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September is Healthy Aging Month

Ophthalmologists Encourage Making Your Eyes Part of a Health Aging Strategy

According to a national survey released by the American Academy of Ophthalmology, nearly two out of three American adults report having eye or vision problems. A significant percentage of them, however, fail to seek medical attention in the form of regular, sight-saving eye exams. In observance of Healthy Aging Month in September, Your KU Eye Team joins the American Academy of Ophthalmology in emphasizing the importance of having regular eye exams to maintain healthy eyes and vision.

Some of the more common age-related eye diseases include age-related macular degenerationcataract, diabetic retinopathy and glaucoma. Early detection and treatment of these conditions can help to save sight before vision loss occurs. Ophthalmologists - the physicians that specialize in medical and surgical eye care - recommend a dilated comprehensive eye exam as the best way to prevent these conditions from becoming debilitating. 

"It is very important to get an annual exam starting at age 40 or younger. Even if you think your vision is fine, diseases like glaucoma can progress silently until it is too late," states Anjulie Quick, MD, one of KU Eye's board-certified comprehensive ophthalmologist. "I have noticed one of the reasons people don't come to the eye doctor is because they are nervous about being dilated. However, the benefit of being able to catch diseases like macular degeneration and glaucoma early is well worth the blurry vision for a couple of hours," added Dr. Quick.

U.S. Adults Do Not Get Eye Exams as Often as Recommended
The survey results emphasize a need for more education about the importance of medical eye exams. Findings showed that 64 percent of adults had at least one or more of the following issues with their eyes or vision:

• difficulty seeing at night;
• blurry vision;
• reading up close;
• flashes of light;
• red, watery eyes; and,
• double vision.

Despite experiencing some level of impairment, only 13 percent admitted they had been seen by an ophthalmologist.  Continue reading by clicking here.

Is Calcium good for people with Age-Related Macular Degeneration?  KU Eye retina specialists, Drs. Radwan Ajlan and Mary Champion, weigh in on a recent article on the American Academy of Ophthalmology website addressing this question - read the discussion here

KU Eye - Excellence in Vision for more than 100 Years

The Ophthalmology Program’s strategy is threefold 

  • first, build a credible, academically-centered clinical practice encompassing all aspects of ophthalmology;
  • second, develop the research program around the concept of a Center for Ophthalmic Engineering with emphasis on optics, refractive surgery, intraocular approaches and biomechanics of the eye. Many conditions of the eye including glaucoma, retinal and neurophthalmic diseases as well as tissue engineering and genetic determinants of ocular physiology and pathology can be explored using engineering principles.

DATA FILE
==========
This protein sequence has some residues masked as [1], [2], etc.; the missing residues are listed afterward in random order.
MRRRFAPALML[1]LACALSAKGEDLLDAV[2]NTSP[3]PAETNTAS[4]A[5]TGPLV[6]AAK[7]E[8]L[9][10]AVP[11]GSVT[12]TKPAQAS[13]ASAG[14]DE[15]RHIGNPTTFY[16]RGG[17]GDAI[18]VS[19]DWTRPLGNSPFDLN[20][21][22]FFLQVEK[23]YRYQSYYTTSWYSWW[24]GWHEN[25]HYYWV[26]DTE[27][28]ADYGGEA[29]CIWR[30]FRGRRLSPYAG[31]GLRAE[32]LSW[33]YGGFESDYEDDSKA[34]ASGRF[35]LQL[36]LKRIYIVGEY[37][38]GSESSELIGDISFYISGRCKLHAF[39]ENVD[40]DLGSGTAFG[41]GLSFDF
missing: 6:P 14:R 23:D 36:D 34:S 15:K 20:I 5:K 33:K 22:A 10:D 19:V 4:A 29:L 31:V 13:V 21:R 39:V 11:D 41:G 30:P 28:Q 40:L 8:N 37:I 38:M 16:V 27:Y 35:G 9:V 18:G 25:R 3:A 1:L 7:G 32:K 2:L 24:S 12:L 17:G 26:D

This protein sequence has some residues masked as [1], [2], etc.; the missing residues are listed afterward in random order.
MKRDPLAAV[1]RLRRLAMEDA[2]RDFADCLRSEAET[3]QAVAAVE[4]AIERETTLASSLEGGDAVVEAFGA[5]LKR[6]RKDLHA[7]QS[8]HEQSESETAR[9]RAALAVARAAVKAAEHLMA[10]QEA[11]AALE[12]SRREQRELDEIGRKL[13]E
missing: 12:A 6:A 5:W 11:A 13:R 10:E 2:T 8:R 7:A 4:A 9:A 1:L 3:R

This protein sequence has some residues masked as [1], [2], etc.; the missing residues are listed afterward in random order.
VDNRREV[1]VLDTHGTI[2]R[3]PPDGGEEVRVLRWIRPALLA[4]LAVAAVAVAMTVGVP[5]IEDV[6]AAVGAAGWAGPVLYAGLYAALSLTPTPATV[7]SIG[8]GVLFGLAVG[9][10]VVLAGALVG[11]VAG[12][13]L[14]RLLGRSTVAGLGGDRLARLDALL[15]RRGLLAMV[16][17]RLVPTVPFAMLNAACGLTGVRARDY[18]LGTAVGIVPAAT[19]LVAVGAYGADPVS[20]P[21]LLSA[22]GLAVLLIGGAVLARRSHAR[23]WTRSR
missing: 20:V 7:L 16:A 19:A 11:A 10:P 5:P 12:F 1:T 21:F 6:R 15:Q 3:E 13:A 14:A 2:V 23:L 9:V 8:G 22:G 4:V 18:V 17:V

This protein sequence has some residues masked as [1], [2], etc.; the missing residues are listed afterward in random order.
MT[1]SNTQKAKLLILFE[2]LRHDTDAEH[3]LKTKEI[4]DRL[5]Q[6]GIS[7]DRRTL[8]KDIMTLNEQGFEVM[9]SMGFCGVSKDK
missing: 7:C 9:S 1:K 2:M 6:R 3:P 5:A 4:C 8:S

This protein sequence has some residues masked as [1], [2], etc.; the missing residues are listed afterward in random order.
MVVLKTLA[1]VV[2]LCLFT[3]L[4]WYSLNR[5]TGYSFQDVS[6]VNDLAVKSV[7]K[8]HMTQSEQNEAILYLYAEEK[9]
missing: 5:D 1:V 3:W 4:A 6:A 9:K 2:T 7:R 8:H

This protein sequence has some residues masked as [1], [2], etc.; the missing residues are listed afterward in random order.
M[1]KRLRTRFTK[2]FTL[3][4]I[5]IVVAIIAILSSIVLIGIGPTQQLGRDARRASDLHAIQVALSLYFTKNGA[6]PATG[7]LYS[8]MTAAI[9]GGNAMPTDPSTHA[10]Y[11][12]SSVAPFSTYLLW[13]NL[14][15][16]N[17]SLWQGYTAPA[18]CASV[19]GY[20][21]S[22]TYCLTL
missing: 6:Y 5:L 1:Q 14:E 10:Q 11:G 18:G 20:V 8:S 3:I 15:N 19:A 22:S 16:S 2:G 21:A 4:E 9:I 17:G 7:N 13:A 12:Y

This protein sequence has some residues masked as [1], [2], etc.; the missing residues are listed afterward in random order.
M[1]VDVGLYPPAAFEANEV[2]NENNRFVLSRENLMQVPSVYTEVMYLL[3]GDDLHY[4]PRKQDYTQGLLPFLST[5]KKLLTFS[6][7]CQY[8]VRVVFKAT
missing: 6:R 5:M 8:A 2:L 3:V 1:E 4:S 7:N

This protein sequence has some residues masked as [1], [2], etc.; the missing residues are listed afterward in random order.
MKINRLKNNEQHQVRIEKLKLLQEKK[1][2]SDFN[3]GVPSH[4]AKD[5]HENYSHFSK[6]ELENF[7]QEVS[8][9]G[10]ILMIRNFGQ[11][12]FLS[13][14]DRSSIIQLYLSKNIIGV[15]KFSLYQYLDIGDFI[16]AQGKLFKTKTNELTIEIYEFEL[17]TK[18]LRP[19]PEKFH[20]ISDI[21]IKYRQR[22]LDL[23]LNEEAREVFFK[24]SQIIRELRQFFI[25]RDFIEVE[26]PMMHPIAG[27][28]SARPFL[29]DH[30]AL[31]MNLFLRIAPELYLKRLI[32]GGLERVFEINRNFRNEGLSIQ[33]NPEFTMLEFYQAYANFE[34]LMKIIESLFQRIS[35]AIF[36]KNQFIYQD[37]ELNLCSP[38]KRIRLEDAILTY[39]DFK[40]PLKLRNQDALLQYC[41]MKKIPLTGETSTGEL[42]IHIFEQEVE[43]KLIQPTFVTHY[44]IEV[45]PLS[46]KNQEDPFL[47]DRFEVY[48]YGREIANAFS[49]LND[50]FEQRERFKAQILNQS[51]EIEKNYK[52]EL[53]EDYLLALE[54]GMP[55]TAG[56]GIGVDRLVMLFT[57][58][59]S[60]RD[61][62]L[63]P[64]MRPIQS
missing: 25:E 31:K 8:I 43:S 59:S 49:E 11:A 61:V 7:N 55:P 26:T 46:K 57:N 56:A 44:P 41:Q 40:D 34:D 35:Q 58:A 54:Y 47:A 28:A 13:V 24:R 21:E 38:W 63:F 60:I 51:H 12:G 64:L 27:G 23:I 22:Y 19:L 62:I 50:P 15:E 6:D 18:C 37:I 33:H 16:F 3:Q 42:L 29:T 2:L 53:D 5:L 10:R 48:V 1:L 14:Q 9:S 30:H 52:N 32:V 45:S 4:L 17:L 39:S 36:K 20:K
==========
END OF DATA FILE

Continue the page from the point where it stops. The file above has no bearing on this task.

• and third, develop a competency-based residency program as opposed to the traditional process-based to better meet the needs of the Ophthalmology Trainees and the Kansas general public.

We are working toward a stand-alone department with clinical, surgical, teaching, and research facilities located in close proximity to maximize team-oriented research. John E. Sutphin, Jr., MD, Chairman since 2007, leads this strategic effort.

To accomplish these goals, the Ophthalmology Advisory Board has established the following, which are adopted by all KU Eye Physicians, Residents and Staff:


KU Eye will be acknowledged as the most highly regarded center for eye care in the Heart of America and be recognized as among the top tier of the most respected centers in the nation. 

Mission Statement

It is the mission of KU Eye to establish and maintain a world-class eye care center that provides exceptional patient care, delivers the most advanced graduate and postgraduate medical education and conducts innovative basic and clinical research. 


KU Eye physicians and staff will:

Provide patients the highest quality eye care within a compassionate atmosphere.

Engage in outreach through education and collaboration to promote excellence in eye care throughout our wider community.

Work closely in consultation and support of the physicians and staff of the University of Kansas Hospital and Medical Center, University of Kansas Physicians and our community.

Perform cutting-edge, basic, clinical and applied research in ophthalmology and vision science.

Inspire students, residents and fellows to adopt the core values and support the mission of KU Eye.

The Department of Ophthalmology at the University of Kansas is located at 7400 State Line Road in Prairie Village, Kansas and at the University of Kansas School of Medicine, 3901 Rainbow Blvd., Suite 1011 Miller Building, Kansas City, Kansas. Learn more...

Last modified: Sep 03, 2019
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